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29th Michigan Infantry
in the American Civil War

Regimental History
Twenty-ninth Michigan Infantry. Col., Thomas Saylor; Lieut. -Col., E. Frank Eddy; Maj., Alphens M. Beebe. This regiment was organized at Saginaw, and was mustered in Oct. 3, 1864. It left the state Oct. 6, reported at Nashville and was ordered to Decatur, Ala. Reaching there on the 26th, it was at once placed behind breastworks, from which the right wing was moved to the front to occupy the line of rifle-pits on the left. The other wing was ordered out, 100 men being sent to Fort No. 1. The regiment performed most effective work, in this, their first battle, an assault of 5,000 on a force of less than half that number being repulsed. It garrisoned at Decatur until Nov. 24, then proceeded to Murfreesboro, and formed part of the force at that point during the demonstration of the enemy. It was engaged at Overall's creek, and was attacked by a superior force at Winsted Church while escorting a railroad train, but it gave vigorous battle and repulsed the enemy with some loss. It relaid the track under fire, saved the train and took it into Murfreesboro by hand, the engine having been disabled by a shell. It was next engaged on the Shelbyville pike, defending a forage train against two brigades of cavalry, and was also engaged at Nolensville. It was on railroad guard duty from Dec. 27, 1864, until July, 1865, and was then employed in garrison duty at Murfreesboro until Sept. 5. It was mustered out Sept. 6, 1865. Its original strength was 856: gain by recruits, 614; total 1,470. Loss by death, 71.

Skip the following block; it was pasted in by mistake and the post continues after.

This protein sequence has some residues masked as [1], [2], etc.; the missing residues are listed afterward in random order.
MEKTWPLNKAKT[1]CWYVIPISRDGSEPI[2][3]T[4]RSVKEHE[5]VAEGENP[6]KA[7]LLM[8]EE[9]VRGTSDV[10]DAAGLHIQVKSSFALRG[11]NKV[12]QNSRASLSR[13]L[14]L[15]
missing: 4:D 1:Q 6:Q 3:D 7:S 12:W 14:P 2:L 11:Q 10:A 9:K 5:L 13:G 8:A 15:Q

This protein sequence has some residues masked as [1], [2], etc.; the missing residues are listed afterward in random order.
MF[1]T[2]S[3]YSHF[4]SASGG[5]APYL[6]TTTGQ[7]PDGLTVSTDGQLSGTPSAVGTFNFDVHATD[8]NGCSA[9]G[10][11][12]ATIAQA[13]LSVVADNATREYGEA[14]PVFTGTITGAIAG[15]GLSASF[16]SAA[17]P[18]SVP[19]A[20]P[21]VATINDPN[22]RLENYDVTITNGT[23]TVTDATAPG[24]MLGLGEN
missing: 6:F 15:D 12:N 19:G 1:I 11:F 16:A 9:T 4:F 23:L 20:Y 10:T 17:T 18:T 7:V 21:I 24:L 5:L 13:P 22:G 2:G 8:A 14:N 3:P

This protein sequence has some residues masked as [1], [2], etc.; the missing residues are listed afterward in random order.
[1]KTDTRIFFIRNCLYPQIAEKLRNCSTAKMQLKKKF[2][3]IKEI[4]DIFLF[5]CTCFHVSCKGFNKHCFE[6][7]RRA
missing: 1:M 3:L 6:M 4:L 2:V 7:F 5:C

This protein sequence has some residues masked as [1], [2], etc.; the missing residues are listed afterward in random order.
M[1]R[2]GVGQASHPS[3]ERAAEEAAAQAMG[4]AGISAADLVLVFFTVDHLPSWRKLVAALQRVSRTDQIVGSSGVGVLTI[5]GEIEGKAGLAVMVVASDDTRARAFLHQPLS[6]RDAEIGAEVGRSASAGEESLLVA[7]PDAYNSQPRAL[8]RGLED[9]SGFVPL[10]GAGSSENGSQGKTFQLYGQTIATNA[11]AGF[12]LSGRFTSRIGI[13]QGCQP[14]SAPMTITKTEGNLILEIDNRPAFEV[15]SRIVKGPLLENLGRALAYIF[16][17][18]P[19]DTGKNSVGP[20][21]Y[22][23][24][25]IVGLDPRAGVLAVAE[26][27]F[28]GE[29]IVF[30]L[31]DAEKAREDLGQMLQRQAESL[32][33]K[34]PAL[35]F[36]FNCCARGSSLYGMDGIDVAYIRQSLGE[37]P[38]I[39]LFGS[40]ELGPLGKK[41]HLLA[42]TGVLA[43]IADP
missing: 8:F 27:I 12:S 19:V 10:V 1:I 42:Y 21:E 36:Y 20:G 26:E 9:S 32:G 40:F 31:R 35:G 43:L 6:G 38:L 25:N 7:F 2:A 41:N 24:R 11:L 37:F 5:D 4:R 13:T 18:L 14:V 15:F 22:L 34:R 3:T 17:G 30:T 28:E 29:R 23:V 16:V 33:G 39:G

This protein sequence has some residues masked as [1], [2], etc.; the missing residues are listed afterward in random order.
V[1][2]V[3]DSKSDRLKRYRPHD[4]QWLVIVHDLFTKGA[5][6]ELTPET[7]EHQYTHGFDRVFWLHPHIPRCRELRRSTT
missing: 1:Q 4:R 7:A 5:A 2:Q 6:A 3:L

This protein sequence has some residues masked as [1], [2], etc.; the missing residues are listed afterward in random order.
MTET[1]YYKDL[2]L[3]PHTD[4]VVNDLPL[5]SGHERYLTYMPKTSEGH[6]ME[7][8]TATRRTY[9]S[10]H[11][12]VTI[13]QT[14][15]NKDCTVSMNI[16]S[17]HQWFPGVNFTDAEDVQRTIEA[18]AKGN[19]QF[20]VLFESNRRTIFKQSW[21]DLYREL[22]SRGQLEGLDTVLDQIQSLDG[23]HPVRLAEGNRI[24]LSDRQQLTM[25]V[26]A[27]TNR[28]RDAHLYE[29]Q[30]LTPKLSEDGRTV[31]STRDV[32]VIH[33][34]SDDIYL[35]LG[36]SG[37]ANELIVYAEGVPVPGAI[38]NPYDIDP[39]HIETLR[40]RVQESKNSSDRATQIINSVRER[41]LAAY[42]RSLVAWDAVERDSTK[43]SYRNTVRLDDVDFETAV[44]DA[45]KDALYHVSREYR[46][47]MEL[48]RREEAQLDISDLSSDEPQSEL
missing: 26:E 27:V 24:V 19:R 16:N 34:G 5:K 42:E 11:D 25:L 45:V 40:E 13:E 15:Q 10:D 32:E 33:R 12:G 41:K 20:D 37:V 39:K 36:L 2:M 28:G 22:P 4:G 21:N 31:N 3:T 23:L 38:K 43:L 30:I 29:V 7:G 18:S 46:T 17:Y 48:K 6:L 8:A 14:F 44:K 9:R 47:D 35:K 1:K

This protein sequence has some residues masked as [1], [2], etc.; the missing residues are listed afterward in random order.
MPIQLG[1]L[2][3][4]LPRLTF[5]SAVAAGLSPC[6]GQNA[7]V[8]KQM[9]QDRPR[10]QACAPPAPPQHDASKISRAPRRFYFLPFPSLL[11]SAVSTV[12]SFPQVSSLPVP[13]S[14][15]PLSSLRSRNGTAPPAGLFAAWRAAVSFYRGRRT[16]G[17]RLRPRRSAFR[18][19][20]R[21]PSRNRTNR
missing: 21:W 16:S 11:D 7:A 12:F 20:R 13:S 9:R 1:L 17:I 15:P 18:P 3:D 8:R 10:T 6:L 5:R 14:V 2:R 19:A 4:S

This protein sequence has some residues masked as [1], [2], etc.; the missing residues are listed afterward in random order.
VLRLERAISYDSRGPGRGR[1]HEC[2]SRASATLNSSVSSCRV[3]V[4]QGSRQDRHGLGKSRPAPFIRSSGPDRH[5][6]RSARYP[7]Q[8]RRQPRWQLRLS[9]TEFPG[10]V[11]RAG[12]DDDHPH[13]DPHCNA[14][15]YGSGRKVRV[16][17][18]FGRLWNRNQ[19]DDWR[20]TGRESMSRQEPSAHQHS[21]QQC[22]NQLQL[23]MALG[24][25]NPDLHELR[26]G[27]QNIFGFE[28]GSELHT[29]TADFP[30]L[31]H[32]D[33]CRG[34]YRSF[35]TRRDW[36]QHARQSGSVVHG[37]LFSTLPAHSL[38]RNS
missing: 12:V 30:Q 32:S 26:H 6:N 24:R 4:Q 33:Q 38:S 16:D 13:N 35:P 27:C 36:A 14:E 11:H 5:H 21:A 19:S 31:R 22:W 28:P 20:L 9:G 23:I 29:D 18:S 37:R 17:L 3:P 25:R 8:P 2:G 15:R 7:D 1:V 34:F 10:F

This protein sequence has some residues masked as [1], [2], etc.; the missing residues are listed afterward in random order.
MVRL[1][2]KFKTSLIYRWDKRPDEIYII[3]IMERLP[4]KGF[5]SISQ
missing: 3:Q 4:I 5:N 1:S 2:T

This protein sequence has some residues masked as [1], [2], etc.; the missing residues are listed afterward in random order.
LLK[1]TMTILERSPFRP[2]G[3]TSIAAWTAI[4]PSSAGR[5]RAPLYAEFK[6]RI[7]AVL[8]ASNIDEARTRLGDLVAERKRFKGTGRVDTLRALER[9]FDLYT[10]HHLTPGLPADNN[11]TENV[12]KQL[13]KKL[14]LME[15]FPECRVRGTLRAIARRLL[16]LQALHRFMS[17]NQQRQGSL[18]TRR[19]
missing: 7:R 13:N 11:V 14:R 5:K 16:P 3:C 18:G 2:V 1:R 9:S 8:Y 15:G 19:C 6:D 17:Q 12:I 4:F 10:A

Regimental history taken from "The Union Army" by Federal Publishing Company, 1908 - Volume 3

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